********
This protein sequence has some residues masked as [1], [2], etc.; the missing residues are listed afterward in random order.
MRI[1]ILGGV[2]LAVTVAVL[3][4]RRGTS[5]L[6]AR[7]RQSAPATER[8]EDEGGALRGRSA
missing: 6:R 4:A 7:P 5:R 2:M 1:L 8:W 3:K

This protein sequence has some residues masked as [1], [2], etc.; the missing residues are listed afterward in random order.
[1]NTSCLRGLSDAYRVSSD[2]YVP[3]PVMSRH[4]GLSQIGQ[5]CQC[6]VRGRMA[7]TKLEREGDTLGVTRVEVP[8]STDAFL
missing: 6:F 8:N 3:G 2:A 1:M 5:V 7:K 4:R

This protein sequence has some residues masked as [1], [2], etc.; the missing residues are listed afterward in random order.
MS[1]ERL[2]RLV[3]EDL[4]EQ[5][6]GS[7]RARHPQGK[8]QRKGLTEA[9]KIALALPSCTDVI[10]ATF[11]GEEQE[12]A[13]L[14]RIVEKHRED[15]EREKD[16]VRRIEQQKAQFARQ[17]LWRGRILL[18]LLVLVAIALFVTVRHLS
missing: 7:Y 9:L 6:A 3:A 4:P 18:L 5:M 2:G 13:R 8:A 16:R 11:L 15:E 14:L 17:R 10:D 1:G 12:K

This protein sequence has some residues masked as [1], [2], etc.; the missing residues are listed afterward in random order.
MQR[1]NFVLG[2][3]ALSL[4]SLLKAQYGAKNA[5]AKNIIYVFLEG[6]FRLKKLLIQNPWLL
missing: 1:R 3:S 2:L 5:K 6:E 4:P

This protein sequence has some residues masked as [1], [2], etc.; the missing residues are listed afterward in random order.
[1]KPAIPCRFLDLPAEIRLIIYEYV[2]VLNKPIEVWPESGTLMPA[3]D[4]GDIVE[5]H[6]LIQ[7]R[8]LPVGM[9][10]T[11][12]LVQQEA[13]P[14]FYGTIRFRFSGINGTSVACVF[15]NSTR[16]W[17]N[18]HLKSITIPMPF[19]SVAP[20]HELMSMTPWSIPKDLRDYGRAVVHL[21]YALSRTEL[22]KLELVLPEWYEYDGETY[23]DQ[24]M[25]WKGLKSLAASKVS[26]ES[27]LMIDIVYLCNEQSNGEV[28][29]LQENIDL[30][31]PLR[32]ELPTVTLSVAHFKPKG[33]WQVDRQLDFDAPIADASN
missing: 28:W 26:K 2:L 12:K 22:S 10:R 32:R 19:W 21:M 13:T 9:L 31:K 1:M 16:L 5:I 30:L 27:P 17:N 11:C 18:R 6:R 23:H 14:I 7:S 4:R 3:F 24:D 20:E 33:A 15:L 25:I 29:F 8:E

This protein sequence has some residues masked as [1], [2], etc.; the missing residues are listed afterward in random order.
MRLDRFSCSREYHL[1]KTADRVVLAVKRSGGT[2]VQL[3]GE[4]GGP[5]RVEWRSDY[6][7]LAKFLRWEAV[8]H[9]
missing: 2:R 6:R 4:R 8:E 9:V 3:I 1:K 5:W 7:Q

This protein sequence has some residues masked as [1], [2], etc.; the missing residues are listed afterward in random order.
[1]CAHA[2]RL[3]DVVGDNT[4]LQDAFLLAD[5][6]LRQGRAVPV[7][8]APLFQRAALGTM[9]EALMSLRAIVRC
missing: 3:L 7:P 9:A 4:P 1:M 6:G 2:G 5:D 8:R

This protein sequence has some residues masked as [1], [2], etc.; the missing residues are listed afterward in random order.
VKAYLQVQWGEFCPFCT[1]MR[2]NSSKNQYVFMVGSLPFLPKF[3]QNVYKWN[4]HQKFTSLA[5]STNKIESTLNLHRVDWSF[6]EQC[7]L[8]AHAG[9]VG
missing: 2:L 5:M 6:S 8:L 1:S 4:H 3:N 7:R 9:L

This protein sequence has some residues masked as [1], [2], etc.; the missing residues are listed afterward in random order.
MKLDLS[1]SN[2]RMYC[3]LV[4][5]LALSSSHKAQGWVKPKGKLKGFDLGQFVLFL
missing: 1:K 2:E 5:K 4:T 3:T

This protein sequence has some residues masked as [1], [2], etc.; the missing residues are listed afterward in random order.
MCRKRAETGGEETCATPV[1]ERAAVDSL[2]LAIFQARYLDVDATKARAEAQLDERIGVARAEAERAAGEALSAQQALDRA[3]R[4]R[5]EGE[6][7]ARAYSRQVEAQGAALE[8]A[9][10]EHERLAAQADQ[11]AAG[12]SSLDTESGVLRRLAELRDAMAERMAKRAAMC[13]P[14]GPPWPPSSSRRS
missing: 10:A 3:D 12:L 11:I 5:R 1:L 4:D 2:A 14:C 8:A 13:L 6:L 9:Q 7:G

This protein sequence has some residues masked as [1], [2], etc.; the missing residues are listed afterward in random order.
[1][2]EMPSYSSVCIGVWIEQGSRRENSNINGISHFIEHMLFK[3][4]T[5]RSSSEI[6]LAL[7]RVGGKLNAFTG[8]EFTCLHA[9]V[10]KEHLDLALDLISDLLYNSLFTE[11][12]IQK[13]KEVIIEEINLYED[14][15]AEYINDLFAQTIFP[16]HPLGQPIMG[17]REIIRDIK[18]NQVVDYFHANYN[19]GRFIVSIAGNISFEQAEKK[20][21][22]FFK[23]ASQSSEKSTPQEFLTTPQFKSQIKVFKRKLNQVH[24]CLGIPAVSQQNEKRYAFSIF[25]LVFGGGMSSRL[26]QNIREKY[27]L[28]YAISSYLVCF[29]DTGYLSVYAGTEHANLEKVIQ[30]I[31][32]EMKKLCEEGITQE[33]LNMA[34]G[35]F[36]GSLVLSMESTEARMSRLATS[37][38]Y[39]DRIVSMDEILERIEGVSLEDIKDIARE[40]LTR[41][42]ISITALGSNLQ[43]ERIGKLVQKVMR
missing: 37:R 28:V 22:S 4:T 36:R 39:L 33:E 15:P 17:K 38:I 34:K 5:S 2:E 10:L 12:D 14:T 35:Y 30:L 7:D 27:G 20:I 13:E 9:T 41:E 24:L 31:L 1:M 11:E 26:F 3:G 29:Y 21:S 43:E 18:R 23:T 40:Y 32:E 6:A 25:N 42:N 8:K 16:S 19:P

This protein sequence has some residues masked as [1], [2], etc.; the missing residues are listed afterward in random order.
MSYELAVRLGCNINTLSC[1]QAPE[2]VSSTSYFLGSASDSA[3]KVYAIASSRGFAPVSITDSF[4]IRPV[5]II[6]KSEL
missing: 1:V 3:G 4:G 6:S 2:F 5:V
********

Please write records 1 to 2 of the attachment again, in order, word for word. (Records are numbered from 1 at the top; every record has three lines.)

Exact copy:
This protein sequence has some residues masked as [1], [2], etc.; the missing residues are listed afterward in random order.
MRI[1]ILGGV[2]LAVTVAVL[3][4]RRGTS[5]L[6]AR[7]RQSAPATER[8]EDEGGALRGRSA
missing: 6:R 4:A 7:P 5:R 2:M 1:L 8:W 3:K

This protein sequence has some residues masked as [1], [2], etc.; the missing residues are listed afterward in random order.
[1]NTSCLRGLSDAYRVSSD[2]YVP[3]PVMSRH[4]GLSQIGQ[5]CQC[6]VRGRMA[7]TKLEREGDTLGVTRVEVP[8]STDAFL
missing: 6:F 8:N 3:G 2:A 1:M 5:V 7:K 4:R